Is your espresso coming out too fast, too slow, or does it taste terrible? That sucks. Read this page, maybe we can fix that.
What to expect
The major factor here is what type of machine you have. Anything powered by steam will never get much of a crema, because the water gets too hot for one to form.
Fancier home machines with a pump may take some experimentation, but you should be able to get some decent espresso at the very least. But keep in mind these need at the very least 20 minutes to warm up. “Semi-pro” home machines will make great espresso; but they take even longer to heat up since they have a heavier boiler.
Super automatics are convenient, but often don’t offer quality components or enough settings to get your coffee to come out perfectly. But the good news is that robots aren’t ready to take over yet. Oh, and these machines also require constant cleaning. Make sure you clean them regularly or they get pretty nasty.
Too fast or too slow, yo
Unless you have one of those manual level espresso machines, the speed at which the water travels through the coffee doesn’t change. So what to do?
The following factors will affect the speed at which espresso comes through, and can be use to tweak the timing.
- Grind. The more finely ground your coffee is, the slower the water will come through.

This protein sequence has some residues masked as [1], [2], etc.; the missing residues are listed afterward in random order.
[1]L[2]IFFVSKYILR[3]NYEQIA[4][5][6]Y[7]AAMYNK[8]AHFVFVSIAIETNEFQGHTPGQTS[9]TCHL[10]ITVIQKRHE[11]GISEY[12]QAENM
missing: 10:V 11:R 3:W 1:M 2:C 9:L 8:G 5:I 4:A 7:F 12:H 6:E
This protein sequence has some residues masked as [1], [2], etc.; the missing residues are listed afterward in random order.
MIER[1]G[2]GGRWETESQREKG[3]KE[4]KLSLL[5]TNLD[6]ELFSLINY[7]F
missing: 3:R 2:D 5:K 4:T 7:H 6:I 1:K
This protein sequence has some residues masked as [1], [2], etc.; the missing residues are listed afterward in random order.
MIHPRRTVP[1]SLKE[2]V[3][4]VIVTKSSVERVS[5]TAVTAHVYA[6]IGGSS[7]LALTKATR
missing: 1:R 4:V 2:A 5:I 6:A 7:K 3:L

- Tamping pressure. Too hard and the water can’t get through; too little (or none at all) and it will pour through like a fountain.
- Amount of coffee. The more coffee that goes in that filter basket, the slower water will be able to get through.
So those are the parameters you want to tweak. Use a stopwatch (I use my mobile phone) to calibrate these parameters, and aim for around 30 seconds for your shot.
Unless your machine has a computerized thermostat — also known as a “Proportional Integral Derivative” (PID) controller — you need to read this section.
Your espresso machine has a light on it somewhere that turns on whenever the boiler is on. Once this light turns OFF, it means the boiler has gotten too hot. As soon as it’s off, it begins to cool down.
Using a stopwatch and a thermometer, run some water through the machine after a period of time has elapsed. Write it down somewhere. Now wait for the machine to warm up and try again. Keep doing this until you’ve found the proper temperature of about 200F/93C.
Once you’ve found the number of seconds after the boiler clicks off that you hit the correct temperature, that’s when you should begin your shot from now on.
When in doubt, clean
Often times, the problem is your espresso machine is filthy. You know how some gasoline contains chemicals to keep your engine clean? Your coffee doesn’t have anything like that; in fact it’s very much the opposite.
Not sure how to clean your espresso machine? Read my guide.